# A simple physics problem

Given: Ry uses his AR-15 to shoot 1200 grams of Boomerite contained in a coffee creamer container. On top of the coffee creamer container is a 60 pound steel contraption for crushing charcoal briquettes and launching the dust into the air. Joe takes a video using his Windows Phone 7 phone and puts it up on YouTube*. In the video you can see the explosion occurred at 11.18 seconds into the video. The charcoal dispenser hits the ground at 14.48 seconds into the video. Afterward Ry measures the horizontal distance the charcoal dispenser traveled. It is 13 yards. Assume the acceleration of gravity on this planet at this location is 32.174 ft/sec2.

Problem: Ignoring air resistance and assuming the initial acceleration was for all practical purposes instantaneous answer the following questions:

1. How high into the air did the charcoal dispenser go?
2. At the instant after the detonation what were the horizontal and vertical velocity vectors of the charcoal dispenser?
3. At the instant after the detonation what was the total velocity vector of the charcoal dispenser?
4. What was the USPSA power factor of the charcoal dispenser at launch?
5. If used at an USPSA match does the charcoal dispenser “make Major” for both pistol and rifle competition?

Be sure to use consistent units during the calculations and give the results in English units.

Solution:

1. The total time in the air is 3.3 seconds. One half of the time is spent going up and the other half is spent going down. The equation of motion for an object dropped in a gravitational field is:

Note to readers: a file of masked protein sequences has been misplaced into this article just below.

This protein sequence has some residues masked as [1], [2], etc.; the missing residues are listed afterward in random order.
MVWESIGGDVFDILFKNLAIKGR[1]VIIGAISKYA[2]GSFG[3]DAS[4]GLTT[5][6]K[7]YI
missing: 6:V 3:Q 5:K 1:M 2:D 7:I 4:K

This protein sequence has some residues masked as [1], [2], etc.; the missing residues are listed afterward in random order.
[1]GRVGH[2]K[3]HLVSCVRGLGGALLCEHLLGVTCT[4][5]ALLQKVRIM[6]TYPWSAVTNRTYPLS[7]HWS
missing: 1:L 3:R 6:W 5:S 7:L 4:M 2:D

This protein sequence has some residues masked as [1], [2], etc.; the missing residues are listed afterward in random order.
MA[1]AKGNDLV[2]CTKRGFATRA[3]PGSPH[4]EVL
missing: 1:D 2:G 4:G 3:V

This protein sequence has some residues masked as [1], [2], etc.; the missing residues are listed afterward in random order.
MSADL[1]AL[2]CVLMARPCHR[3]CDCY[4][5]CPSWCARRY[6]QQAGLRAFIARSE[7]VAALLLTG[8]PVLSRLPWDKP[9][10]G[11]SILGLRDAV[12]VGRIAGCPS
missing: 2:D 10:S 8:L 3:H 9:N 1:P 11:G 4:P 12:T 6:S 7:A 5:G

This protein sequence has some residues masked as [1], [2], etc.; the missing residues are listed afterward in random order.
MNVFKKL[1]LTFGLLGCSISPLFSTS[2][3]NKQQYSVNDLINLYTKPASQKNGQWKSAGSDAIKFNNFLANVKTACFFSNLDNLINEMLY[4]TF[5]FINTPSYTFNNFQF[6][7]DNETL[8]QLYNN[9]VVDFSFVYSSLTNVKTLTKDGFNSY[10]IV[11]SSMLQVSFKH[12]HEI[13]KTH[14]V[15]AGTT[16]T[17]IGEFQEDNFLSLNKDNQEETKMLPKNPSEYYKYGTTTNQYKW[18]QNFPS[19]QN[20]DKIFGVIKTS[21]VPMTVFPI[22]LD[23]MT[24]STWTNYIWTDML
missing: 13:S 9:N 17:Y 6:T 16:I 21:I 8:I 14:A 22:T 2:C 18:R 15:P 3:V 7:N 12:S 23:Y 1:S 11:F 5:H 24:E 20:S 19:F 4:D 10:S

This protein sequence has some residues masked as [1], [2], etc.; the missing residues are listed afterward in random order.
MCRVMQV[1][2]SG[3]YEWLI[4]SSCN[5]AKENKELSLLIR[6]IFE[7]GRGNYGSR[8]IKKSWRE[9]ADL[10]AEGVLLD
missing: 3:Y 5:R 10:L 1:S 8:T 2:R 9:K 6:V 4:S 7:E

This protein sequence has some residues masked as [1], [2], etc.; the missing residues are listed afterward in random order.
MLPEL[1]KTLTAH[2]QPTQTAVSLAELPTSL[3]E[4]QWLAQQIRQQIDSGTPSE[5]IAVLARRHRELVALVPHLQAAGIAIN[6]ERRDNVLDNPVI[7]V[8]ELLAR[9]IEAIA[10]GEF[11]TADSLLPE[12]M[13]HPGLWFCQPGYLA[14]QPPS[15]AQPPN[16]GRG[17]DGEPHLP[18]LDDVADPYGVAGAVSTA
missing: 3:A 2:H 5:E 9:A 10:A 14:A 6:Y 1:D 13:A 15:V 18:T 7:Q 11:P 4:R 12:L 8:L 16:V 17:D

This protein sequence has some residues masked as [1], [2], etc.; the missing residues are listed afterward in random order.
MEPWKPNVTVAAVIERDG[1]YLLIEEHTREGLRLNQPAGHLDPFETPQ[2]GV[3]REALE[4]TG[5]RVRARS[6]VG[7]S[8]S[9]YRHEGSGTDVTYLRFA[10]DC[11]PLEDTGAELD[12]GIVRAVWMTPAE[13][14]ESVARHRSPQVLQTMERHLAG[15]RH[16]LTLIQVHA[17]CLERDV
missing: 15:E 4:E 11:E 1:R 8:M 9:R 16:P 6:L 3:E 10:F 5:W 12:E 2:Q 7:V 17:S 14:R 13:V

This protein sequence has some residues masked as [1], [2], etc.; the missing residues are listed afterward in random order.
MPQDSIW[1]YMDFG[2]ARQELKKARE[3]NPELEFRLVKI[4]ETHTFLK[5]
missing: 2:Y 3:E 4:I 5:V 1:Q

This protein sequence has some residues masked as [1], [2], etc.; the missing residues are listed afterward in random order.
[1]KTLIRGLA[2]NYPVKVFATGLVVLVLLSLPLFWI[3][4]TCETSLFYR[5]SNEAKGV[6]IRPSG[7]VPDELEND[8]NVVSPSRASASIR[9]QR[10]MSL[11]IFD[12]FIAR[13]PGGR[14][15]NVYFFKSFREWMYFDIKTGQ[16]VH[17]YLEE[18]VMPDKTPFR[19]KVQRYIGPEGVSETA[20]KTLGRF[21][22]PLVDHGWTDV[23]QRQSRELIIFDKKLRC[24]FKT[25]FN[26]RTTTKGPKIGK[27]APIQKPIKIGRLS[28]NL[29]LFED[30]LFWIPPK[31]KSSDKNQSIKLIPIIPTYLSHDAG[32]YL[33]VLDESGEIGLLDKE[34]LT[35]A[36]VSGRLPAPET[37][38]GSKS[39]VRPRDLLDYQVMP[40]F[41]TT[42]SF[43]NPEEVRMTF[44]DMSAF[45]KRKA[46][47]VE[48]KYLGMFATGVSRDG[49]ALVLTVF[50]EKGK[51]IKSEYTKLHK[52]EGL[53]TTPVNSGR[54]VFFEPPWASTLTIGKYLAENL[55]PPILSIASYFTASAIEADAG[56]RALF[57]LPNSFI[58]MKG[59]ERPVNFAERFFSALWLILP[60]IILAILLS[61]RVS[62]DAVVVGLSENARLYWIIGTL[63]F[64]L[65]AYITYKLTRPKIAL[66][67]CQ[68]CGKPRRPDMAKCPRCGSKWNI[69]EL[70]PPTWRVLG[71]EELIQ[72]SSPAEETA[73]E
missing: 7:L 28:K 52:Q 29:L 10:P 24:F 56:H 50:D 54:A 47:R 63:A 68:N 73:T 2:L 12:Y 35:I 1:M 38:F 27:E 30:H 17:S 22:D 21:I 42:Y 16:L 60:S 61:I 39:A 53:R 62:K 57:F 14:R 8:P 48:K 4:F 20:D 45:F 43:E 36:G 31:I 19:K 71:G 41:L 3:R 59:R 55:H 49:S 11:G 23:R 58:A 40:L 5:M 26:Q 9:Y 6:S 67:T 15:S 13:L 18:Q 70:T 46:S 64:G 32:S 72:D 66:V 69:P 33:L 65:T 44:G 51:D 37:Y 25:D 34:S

d = 1/2 a t2

Where d is the distance traveled in feet, a is the acceleration of the gravitational field, and t is the time in seconds.

The maximum height can be expressed as:

d = (32.174/2 ft/sec2) (3.3 sec/2)2
d = (16.087 ft/sec2)(1.65 sec)2
d = (16.087 ft/sec2)(2.7225 sec2)
d = 43.8 ft
2. The equation of motion for an object traveling at a constant speed is:

d = v t

Where d is the distance traveled, v is the velocity, and t is the time.

This can be used to give us the initial horizontal velocity component.

Since the total time in the air was 3.3 seconds and the horizontal distance traveled was 13 yards the velocity can be solved for in the following equation:

13 yards = (v)(3.3 sec)
v = (13 yards)/(3.3 sec)
v = 3.94 yards/sec

or expressed in the more common feet per second:

v = (3 ft/yard)(3.94 yards/sec)
v = 11.8 ft/sec

The vertical component at launch is the same as the final vertical velocity at the moment of impact. The equation of velocity with respect to time is:

v = a t

Where v is the final velocity, a is acceleration, and t is the time.

Hence the initial vertical velocity is:

v = (32.174 ft/sec2)(3.3/2 sec)
v = (32.174 ft/sec2)(1.65 sec)
v = 53.1 ft/sec
3. The total velocity is the square root of the sum of the squares of the horizontal and vertical velocities. Hence the total velocity at the instant after detonation was:

v = SQRT((11.8 ft/sec)2 + (53.1 ft/sec)2)
v = 54.4 ft/sec
4. IPSC Power Factor is expressed by the following equations

PF = (m v)/1000

Where m is the mass of the bullet in grains and v is the velocity of the bullet in ft/sec.

There are 7000 grains in one pound. Hence the mass of the “bullet” is (7000)(60) or 420,000 grains.

Hence the IPSC Power Factor is:

PF = (420,000)(54.4)/1000
PF = 22,848
5. The minimum USPSA power factor required to make major with a pistol is 165. For rifle it is 320. Since 22,848 is greater than both 165 and 320 the answer is “Yes”.

* The YouTube video:

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## 10 thoughts on “A simple physics problem”